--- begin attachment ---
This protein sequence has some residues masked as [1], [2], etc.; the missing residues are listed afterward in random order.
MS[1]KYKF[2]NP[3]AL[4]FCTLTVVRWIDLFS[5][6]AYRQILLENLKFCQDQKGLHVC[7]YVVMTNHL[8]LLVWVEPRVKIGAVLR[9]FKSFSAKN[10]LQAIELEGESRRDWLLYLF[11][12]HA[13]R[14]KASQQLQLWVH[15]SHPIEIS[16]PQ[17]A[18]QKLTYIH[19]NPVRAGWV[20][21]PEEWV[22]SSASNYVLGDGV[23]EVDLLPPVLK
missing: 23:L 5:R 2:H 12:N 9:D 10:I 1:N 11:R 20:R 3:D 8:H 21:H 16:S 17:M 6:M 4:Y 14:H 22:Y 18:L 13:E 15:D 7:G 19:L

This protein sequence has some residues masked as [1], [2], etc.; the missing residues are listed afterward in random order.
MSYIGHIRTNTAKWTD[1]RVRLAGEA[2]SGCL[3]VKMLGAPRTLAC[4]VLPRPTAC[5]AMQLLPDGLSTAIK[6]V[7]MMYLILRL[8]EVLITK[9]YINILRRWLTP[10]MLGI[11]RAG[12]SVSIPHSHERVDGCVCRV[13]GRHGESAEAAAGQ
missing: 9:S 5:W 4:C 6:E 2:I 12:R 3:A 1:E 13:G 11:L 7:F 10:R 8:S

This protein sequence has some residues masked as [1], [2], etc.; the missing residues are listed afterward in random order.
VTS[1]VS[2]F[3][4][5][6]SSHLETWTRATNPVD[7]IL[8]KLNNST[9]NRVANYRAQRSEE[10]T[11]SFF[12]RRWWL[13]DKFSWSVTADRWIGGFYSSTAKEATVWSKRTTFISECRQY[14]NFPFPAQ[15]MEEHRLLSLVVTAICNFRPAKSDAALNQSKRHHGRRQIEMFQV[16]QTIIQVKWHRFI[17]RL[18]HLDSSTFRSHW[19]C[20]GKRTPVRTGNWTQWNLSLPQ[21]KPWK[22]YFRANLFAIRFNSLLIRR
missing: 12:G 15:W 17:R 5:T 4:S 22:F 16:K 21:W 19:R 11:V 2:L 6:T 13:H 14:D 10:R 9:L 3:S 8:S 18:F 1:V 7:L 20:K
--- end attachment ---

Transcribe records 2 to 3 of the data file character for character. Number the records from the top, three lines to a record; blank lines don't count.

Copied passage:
This protein sequence has some residues masked as [1], [2], etc.; the missing residues are listed afterward in random order.
MSYIGHIRTNTAKWTD[1]RVRLAGEA[2]SGCL[3]VKMLGAPRTLAC[4]VLPRPTAC[5]AMQLLPDGLSTAIK[6]V[7]MMYLILRL[8]EVLITK[9]YINILRRWLTP[10]MLGI[11]RAG[12]SVSIPHSHERVDGCVCRV[13]GRHGESAEAAAGQ
missing: 9:S 5:W 4:C 6:E 2:I 12:R 3:A 1:E 13:G 11:L 7:F 10:R 8:S

This protein sequence has some residues masked as [1], [2], etc.; the missing residues are listed afterward in random order.
VTS[1]VS[2]F[3][4][5][6]SSHLETWTRATNPVD[7]IL[8]KLNNST[9]NRVANYRAQRSEE[10]T[11]SFF[12]RRWWL[13]DKFSWSVTADRWIGGFYSSTAKEATVWSKRTTFISECRQY[14]NFPFPAQ[15]MEEHRLLSLVVTAICNFRPAKSDAALNQSKRHHGRRQIEMFQV[16]QTIIQVKWHRFI[17]RL[18]HLDSSTFRSHW[19]C[20]GKRTPVRTGNWTQWNLSLPQ[21]KPWK[22]YFRANLFAIRFNSLLIRR
missing: 12:G 15:W 17:R 5:T 4:S 22:F 16:K 21:W 19:R 11:V 2:L 6:T 13:H 14:D 10:R 9:L 3:S 8:S 18:F 1:V 7:L 20:K